The goal of this workshop is to learn user-centered design methods for conversation design for AI and a practical process for applying these methods to building or improving your own chatbot. You will learn user, task and system centric design methods for analyzing and gathering task requirements, designing conversational flows, design user experience and helpful dialog (including personality, emotion, social, and ethical implications of affective computing). We will also delve into the differences between design for voice assistants versus text chatbots.
Analysis and Design Methodologies for Conversational AI
Thi Avrahami is a Senior AI Experience Engineer at Rulai, a Silicon Valley startup providing enterprise-level chatbot solutions using cutting-edge AI. She holds a Masters degree in Human-Computer Interaction from the School of Computer Science at Carnegie Mellon University. With over 20 years of industry experience, Thi has worked for Fortune 100 companies defining design processes and designing interfaces for AI-powered smart products. Her experience also includes research development in the areas of intelligent agents and language modeling at CMU’s Robotics Institute and Language Technologies Institute, the EPA, and the College of Education at University of Washington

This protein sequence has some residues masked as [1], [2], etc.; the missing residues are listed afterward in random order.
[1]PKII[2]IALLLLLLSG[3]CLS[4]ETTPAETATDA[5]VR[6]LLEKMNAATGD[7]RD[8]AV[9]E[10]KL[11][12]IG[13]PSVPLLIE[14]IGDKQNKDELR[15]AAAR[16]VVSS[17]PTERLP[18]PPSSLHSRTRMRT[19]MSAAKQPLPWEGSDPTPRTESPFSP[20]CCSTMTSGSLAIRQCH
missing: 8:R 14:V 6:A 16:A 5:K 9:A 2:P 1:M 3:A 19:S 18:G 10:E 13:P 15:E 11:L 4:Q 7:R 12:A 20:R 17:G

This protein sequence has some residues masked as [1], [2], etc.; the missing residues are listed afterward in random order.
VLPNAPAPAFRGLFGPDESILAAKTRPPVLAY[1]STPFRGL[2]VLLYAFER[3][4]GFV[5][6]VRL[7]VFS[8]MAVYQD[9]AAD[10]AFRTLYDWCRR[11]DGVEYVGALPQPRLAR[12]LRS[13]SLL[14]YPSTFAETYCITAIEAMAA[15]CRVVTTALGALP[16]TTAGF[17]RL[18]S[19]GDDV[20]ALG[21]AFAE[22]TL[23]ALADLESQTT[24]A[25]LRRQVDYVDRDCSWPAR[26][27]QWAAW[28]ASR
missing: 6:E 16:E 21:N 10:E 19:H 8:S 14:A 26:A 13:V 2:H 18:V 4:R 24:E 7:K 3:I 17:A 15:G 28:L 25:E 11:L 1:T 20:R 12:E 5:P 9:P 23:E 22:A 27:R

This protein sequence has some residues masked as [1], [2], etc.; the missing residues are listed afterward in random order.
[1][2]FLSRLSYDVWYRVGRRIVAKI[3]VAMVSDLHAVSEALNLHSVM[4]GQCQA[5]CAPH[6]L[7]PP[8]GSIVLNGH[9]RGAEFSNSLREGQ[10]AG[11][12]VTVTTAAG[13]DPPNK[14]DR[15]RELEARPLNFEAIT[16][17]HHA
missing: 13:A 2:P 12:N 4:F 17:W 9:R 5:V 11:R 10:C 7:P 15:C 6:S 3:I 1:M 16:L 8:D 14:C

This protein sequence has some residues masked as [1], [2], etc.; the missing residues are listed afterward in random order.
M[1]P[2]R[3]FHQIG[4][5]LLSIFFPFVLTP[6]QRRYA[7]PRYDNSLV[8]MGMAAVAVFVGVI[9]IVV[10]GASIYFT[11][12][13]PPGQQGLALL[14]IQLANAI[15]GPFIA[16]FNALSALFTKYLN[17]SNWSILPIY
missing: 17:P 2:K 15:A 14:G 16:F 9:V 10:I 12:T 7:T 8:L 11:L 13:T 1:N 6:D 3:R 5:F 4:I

Yi Zhang, Professor, University of California Santa Cruz; Co-founder & CTO, Rulai. Dr. Zhang is a full Professor at University of California, Santa Cruz. She has more than 20 years of experience in AI. She has been a technical adviser for several startups and consultants for companies (HP, Toyota, Alibaba etc.) in industries including AI, security, healthcare, financial, e-commerce and automotive. She has received U.S. National Science Foundation Faculty Career Award, Best Paper Awards from ACM SIGIR, and research awards/grants from companies, including Google, Microsoft, Ebay, Yahoo, NEC, Nokia and IBM. She has served as program chair, area chair and PC member for top international conferences. Dr. Zhang received her Ph.D. from School of Computer Science at Carnegie Mellon University.